Social exchange between visitors is almost necessary for first-timer visitors to learn the intricacies of the process. First-timers face a number of obstacles as they attempt to visit a secure facility. Prior to their first visit, they have to arrange to be on a visitor list, and many facilities require them to fill out a visitor's application and submit to a background check. There is a dress code, restrictions on items allowed inside the facility, and visitors are searched before entering the jail or prison. Visitation hours are limited, so that delays in the pre-visitation process will reduce the time that visitors can spend with their incarcerated loved ones. Rules vary across facilities but are extensive, often detailed, and not well-publicized for visitors to learn and prepare for them in advance. Learning facility rules for visitations can be a frustrating experience that unites others to understand and navigate them collectively. Exchanges of help among visitors with greater and lesser levels of experience in this learning process can empower novice visitors to have more control over their visits.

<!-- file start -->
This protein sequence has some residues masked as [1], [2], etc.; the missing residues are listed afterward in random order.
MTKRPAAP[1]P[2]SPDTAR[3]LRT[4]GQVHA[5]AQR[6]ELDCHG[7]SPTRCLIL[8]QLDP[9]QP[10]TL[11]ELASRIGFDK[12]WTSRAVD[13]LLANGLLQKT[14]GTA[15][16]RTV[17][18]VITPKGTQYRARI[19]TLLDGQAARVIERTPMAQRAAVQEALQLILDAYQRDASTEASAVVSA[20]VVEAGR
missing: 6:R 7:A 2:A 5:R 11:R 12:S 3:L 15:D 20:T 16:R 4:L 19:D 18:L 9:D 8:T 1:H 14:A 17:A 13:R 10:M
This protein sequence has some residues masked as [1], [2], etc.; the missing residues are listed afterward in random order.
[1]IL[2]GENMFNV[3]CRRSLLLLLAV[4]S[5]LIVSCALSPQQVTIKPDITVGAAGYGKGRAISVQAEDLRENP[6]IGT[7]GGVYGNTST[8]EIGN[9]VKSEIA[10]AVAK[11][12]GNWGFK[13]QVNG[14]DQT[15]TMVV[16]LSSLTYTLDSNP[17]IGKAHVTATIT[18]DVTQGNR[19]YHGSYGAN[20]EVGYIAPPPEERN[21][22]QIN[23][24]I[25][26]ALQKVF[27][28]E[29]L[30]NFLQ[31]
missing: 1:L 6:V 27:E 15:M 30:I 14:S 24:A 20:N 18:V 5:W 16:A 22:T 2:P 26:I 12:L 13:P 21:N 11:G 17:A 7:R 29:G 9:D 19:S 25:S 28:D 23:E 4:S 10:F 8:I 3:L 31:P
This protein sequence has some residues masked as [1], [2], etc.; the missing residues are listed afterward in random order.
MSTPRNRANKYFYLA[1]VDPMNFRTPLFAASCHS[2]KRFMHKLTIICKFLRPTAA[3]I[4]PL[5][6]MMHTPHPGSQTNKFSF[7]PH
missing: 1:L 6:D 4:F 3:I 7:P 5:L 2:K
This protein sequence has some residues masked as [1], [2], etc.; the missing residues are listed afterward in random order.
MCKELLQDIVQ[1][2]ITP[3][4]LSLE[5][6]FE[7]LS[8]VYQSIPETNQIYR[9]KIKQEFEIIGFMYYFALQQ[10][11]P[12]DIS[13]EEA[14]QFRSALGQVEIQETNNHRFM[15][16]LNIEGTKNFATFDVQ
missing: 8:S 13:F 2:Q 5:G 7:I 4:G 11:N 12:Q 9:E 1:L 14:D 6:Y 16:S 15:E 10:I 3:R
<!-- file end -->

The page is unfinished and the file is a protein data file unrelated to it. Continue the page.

Visits between inmates and loved ones are beneficial to both parties for several reasons. Visits contribute to maintaining relationships, ameliorating the prison environment, and preparing individuals for reentry. Prison managers allow visitation in prison in part to improve the demeanor of inmates and facilitate rehabilitation through relationship building with family members and loved ones (Maruna & Toch, 2005). The more positive the visitation experience, the greater the benefits. Constructive interactions between COs and visitors can diminish perceptions of threat and demonstrate that COs are helpful and serve a vital purpose inside jails and prisons (Casey-Acevedo & Bakken, 2002). This finding is particularly relevant to first-time visitors and children visiting their parents in a secure facility because first impressions have enduring consequences that can affect encounters during subsequent visits. Receiving visitors may lessen the negative effects of being socially isolated (Cochran & Mears, 2008). Visitation can also have long-term effects, as pleasant contacts during repeated visitations facilitate post-release adjustment for the inmate and family members and reduce recidivism (Schafer, 1994; De Claire & Dixon, 2017).